This is only the beginning.

    Yes, you start off strong, participating in every mini-lesson and gathering momentum. You share some of your early writing. Cool! You have the opportunity to ask Real Authors their advice about writing. Awesome! You even share your writing at a pool party “live” on Spreecast after hours and hours and hours of technical difficulties. (Hours!) You write thousands and thousands of words! THOUSANDS and THOUSANDS! Yippee!!

    But then you get stuck. You struggle. You cry. You think about giving up. What you don’t realize, though, is that you can’t. I know you are nervous, but I also know your heart. You have courage and you are just persistent enough, ok stubborn enough- remember those technical difficulties (ACK!) – but I’m trying to give you some encouragement here – so KEEP GOING.

    Because at the end of these 10 weeks, there is another beginning. School is right around the corner, but now you can see other possibilities. Yes. You will keep writing. You will get stuck, you just might cry, and you will write more.

    So as you create your cute little Teachers Write blog with a swirly orange background and a festive font, remember this: You are a writer. Yes, you. Are.

    Now write.

    You (and Me), your BFF and Worst Critic, all rolled up in a smile.

  15. Dear Susan,
    Get the excuses out of the way first – not enough time, not enough talent, not enough to say. You know deep down in the pit of your stomach that you really, really, want to do this. Writing whenever and however you can, no pressure at all, with talented people who only want you to succeed. How can you possible say no to that? (And think about those 7th graders in the fall – how will you let them know you only want them to succeed, too? You surely will learn some tips about that process here.)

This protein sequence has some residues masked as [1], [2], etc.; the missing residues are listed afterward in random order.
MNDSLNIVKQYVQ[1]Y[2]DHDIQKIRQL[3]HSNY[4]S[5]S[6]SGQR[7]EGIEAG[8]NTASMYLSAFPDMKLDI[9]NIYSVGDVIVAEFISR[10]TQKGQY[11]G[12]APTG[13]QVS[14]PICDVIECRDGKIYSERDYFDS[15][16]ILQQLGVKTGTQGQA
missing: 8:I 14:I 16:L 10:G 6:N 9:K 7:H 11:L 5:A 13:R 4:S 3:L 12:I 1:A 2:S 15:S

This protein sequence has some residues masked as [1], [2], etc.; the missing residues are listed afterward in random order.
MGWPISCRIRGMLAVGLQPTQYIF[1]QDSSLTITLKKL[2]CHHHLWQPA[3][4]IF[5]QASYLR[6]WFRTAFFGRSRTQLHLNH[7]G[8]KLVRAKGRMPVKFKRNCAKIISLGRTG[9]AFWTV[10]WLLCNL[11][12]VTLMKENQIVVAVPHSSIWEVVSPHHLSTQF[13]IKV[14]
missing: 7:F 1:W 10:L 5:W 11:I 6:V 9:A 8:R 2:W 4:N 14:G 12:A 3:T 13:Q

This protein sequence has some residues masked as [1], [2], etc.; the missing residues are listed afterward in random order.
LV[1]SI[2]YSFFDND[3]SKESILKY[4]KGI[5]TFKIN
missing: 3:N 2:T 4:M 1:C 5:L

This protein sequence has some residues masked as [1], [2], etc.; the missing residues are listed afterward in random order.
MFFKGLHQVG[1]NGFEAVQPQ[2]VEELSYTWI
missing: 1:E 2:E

Perhaps it will turn out that you really do have something to say and people who are actually interested in your words and in sharing their words which in turn gives you more to think about. Perhaps you will learn how a single encouraging word (even if it’s said to someone else) can make all the difference. Perhaps you will grow your writing muscles so that you come from a place of strength when the kids come in your classroom. Perhaps it will be good to feel what they feel – the excitement, the anxiety, the fear, the dread, and the pride. Perhaps you can learn from other teachers and writers how to make it more about the excitement and the pride.

    Who knows? It might even feel like coming home. Do it.


  16. Dear Kim,
    I know you have been wondering what in the world you will do this summer-your first summer in years that you won’t be taking classes or mentoring writing project teachers. Well, I know you have the young author’s camp to teach, but while you are figuring what else you want to do during the summer, you should sign up for a writing camp that you can participate right from the comfort of your own house! Sound too good to be true? Well, you know that author, Kate Messner, the one that wrote the book, Real Revision that you just bought and put on your “Summer Reading” shelf and the Marty McGuire books you and your second graders loved? She’s offering this Summer Writing Camp opportunity on her blog and is calling it Teacher’s Write.